A Brief Background of Gamification
Gamification employs game-like elements—such as competitions, polling, surveys, and other interactive challenges—in educational settings. The idea has been around for a long time, with many crediting its beginnings to an 1896 campaign run by Sperry and Hutchinson Co. Customers could purchase items from a catalog using “Green Stamps” similar to loyalty rewards campaigns retailers run today.
“Gamification, coupled with interactive tools like polling and surveys, is a transformative force in higher education.”
Another prime example is the Boy Scouts badge system, where children earn badges for mastering skills or participating in certain activities. In the early 1970s, the book “The Game of Work” by Charles Coonradt was published. Coonradt explored the differences in accomplishments between sports teams and office teams, which set the stage for introducing gamification to education.
In the 1980s, Thomas W. Malone published several academic papers around using video game components in education.
Today, cellphones, apps and other technology make gamification common. Learn more about the history of gamification in this thesis paper by a University of South Carolina student.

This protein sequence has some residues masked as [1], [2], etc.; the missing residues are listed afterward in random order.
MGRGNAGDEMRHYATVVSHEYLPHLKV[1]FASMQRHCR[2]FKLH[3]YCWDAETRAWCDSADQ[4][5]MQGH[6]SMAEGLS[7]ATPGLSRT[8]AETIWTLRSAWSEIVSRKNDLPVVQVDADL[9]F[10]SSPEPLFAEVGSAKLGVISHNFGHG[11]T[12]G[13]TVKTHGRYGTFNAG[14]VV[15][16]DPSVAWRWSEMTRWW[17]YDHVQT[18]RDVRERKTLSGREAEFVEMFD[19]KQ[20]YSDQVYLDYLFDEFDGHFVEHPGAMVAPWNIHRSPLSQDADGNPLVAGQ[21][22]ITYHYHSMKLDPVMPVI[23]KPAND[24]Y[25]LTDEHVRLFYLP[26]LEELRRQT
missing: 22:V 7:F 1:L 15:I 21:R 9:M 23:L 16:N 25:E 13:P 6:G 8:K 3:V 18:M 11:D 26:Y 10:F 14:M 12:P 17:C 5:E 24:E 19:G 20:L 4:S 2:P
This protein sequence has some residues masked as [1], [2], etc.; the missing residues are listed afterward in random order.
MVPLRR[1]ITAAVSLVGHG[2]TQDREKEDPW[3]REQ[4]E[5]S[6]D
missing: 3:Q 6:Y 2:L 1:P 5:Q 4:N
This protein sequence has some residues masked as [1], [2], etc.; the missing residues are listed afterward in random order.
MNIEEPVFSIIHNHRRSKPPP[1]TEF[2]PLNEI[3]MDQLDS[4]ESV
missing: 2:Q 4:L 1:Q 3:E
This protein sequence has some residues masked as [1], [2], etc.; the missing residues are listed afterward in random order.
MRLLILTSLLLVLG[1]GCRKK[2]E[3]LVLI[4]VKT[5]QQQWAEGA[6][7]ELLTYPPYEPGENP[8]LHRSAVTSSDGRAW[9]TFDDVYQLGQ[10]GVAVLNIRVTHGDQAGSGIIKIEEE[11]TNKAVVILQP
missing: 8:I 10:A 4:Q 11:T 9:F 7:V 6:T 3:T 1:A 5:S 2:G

Benefits of Gamification in Higher Education
Gamification has many benefits in higher education:
Enhanced Engagement: Integrating polling and surveys into gamified learning environments addresses the challenge of maintaining student engagement, especially in remote or online learning. These interactive tools provide real-time feedback, allowing educators to tailor the learning experience based on students’ needs and preferences.
Collaboration and Social Interaction: Polls and surveys encourage social interaction in the classroom setting.
Promoting Inclusion: The incorporation of polling and surveys provides a platform for student voices. Educators can use these tools to gauge understanding, preferences, and concerns, ensuring that the learning environment is responsive to the diverse needs of the student body.
Skill Development: Polling and surveys with a variety of question types and ways to engage contributes to the development of critical thinking, problem-solving, and decision-making skills.
Immediate Feedback: With polling and surveys, instructors and students can receive instant feedback, which facilitates a deeper understanding of mistakes and supports continuous improvement.
Gamification, coupled with interactive tools like polling and surveys, is a transformative force in higher education. By leveraging these elements, instructors can create an engaging, inclusive, and personalized learning journey for students.